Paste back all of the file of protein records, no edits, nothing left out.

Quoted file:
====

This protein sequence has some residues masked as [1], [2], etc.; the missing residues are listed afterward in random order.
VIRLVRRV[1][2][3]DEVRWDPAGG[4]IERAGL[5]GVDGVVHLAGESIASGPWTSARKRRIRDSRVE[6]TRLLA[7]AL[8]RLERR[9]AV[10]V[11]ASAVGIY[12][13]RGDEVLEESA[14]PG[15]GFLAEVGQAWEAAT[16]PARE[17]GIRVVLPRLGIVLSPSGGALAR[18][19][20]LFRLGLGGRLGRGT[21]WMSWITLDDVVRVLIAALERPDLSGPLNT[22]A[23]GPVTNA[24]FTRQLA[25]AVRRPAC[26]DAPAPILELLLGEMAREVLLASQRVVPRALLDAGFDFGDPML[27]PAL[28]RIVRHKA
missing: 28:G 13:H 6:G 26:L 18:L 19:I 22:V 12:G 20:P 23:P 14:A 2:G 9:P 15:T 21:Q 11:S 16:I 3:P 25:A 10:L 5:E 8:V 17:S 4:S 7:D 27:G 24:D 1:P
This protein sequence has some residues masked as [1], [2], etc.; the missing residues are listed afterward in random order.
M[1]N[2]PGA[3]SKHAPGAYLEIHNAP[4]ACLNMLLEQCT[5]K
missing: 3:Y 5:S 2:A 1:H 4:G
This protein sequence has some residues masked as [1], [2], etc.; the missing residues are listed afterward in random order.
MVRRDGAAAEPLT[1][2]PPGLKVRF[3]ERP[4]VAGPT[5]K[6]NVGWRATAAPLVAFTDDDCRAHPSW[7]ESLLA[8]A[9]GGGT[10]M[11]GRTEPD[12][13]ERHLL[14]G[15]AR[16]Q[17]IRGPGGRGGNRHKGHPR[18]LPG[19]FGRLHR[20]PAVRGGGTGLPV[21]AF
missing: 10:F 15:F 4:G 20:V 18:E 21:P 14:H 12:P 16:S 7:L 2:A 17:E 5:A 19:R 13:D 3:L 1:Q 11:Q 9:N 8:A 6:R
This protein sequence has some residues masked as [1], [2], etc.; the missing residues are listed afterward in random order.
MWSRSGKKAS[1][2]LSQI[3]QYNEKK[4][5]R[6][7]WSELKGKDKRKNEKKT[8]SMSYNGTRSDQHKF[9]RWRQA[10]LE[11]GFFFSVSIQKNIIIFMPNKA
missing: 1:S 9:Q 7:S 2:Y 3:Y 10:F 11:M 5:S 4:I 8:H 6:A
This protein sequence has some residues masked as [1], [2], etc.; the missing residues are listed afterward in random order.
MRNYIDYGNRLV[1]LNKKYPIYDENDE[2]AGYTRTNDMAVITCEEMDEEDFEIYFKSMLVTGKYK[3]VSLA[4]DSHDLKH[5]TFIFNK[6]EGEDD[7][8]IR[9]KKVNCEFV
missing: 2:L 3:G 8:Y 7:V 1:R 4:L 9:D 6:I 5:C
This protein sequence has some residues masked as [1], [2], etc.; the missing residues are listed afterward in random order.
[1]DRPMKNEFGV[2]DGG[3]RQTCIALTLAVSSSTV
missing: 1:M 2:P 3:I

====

This protein sequence has some residues masked as [1], [2], etc.; the missing residues are listed afterward in random order.
VIRLVRRV[1][2][3]DEVRWDPAGG[4]IERAGL[5]GVDGVVHLAGESIASGPWTSARKRRIRDSRVE[6]TRLLA[7]AL[8]RLERR[9]AV[10]V[11]ASAVGIY[12][13]RGDEVLEESA[14]PG[15]GFLAEVGQAWEAAT[16]PARE[17]GIRVVLPRLGIVLSPSGGALAR[18][19][20]LFRLGLGGRLGRGT[21]WMSWITLDDVVRVLIAALERPDLSGPLNT[22]A[23]GPVTNA[24]FTRQLA[25]AVRRPAC[26]DAPAPILELLLGEMAREVLLASQRVVPRALLDAGFDFGDPML[27]PAL[28]RIVRHKA
missing: 28:G 13:H 6:G 26:L 18:L 19:I 22:V 12:G 20:P 23:P 14:A 2:G 9:P 15:T 21:Q 11:S 16:I 3:P 25:A 10:L 5:E 8:V 17:S 4:S 7:D 27:G 24:D 1:P
This protein sequence has some residues masked as [1], [2], etc.; the missing residues are listed afterward in random order.
M[1]N[2]PGA[3]SKHAPGAYLEIHNAP[4]ACLNMLLEQCT[5]K
missing: 3:Y 5:S 2:A 1:H 4:G
This protein sequence has some residues masked as [1], [2], etc.; the missing residues are listed afterward in random order.
MVRRDGAAAEPLT[1][2]PPGLKVRF[3]ERP[4]VAGPT[5]K[6]NVGWRATAAPLVAFTDDDCRAHPSW[7]ESLLA[8]A[9]GGGT[10]M[11]GRTEPD[12][13]ERHLL[14]G[15]AR[16]Q[17]IRGPGGRGGNRHKGHPR[18]LPG[19]FGRLHR[20]PAVRGGGTGLPV[21]AF
missing: 10:F 15:F 4:G 20:V 18:E 21:P 14:H 12:P 16:S 7:L 2:A 17:E 5:A 19:R 13:D 3:L 1:Q 11:Q 9:N 8:A 6:R
This protein sequence has some residues masked as [1], [2], etc.; the missing residues are listed afterward in random order.
MWSRSGKKAS[1][2]LSQI[3]QYNEKK[4][5]R[6][7]WSELKGKDKRKNEKKT[8]SMSYNGTRSDQHKF[9]RWRQA[10]LE[11]GFFFSVSIQKNIIIFMPNKA
missing: 1:S 9:Q 7:S 2:Y 3:Y 10:F 11:M 5:S 4:I 8:H 6:A
This protein sequence has some residues masked as [1], [2], etc.; the missing residues are listed afterward in random order.
MRNYIDYGNRLV[1]LNKKYPIYDENDE[2]AGYTRTNDMAVITCEEMDEEDFEIYFKSMLVTGKYK[3]VSLA[4]DSHDLKH[5]TFIFNK[6]EGEDD[7][8]IR[9]KKVNCEFV
missing: 2:L 3:G 8:Y 7:V 1:R 4:L 9:D 6:I 5:C
This protein sequence has some residues masked as [1], [2], etc.; the missing residues are listed afterward in random order.
[1]DRPMKNEFGV[2]DGG[3]RQTCIALTLAVSSSTV
missing: 1:M 2:P 3:I